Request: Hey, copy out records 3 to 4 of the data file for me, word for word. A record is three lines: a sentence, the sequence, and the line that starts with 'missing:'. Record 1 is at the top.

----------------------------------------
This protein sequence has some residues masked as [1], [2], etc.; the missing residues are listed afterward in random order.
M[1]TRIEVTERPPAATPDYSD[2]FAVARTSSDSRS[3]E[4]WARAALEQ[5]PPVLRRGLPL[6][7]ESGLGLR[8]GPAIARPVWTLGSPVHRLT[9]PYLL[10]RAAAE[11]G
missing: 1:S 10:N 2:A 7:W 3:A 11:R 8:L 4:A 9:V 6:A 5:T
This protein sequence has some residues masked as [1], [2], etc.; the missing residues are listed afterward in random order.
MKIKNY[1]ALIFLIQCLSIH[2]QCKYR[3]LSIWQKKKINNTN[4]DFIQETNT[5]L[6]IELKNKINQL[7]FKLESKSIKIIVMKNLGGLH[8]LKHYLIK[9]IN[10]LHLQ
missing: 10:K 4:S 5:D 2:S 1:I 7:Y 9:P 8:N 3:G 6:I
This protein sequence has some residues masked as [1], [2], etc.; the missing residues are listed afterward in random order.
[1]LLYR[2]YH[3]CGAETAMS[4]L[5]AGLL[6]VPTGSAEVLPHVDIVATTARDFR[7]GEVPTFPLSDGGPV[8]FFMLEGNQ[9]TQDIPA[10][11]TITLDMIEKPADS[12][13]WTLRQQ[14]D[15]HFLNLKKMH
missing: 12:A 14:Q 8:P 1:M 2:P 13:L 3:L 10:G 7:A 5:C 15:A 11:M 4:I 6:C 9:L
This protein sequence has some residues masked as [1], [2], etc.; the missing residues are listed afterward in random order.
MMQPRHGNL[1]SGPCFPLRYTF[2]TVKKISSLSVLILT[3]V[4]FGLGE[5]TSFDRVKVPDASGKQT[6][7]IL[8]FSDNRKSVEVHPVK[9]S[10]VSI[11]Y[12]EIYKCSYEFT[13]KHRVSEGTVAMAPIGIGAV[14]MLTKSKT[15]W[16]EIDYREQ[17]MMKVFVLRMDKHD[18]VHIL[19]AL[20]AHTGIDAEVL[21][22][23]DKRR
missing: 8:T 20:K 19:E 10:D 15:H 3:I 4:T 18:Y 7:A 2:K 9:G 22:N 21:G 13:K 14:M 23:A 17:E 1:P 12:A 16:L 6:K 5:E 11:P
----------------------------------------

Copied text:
This protein sequence has some residues masked as [1], [2], etc.; the missing residues are listed afterward in random order.
[1]LLYR[2]YH[3]CGAETAMS[4]L[5]AGLL[6]VPTGSAEVLPHVDIVATTARDFR[7]GEVPTFPLSDGGPV[8]FFMLEGNQ[9]TQDIPA[10][11]TITLDMIEKPADS[12][13]WTLRQQ[14]D[15]HFLNLKKMH
missing: 12:A 14:Q 8:P 1:M 2:P 13:L 3:L 10:G 7:A 5:C 15:A 11:M 4:I 6:C 9:L
This protein sequence has some residues masked as [1], [2], etc.; the missing residues are listed afterward in random order.
MMQPRHGNL[1]SGPCFPLRYTF[2]TVKKISSLSVLILT[3]V[4]FGLGE[5]TSFDRVKVPDASGKQT[6][7]IL[8]FSDNRKSVEVHPVK[9]S[10]VSI[11]Y[12]EIYKCSYEFT[13]KHRVSEGTVAMAPIGIGAV[14]MLTKSKT[15]W[16]EIDYREQ[17]MMKVFVLRMDKHD[18]VHIL[19]AL[20]AHTGIDAEVL[21][22][23]DKRR
missing: 8:T 20:K 19:E 10:D 15:H 3:I 4:T 18:Y 7:A 2:K 9:G 22:N 21:G 13:K 14:M 23:A 17:E 1:P 12:A 16:L 6:K 5:E 11:P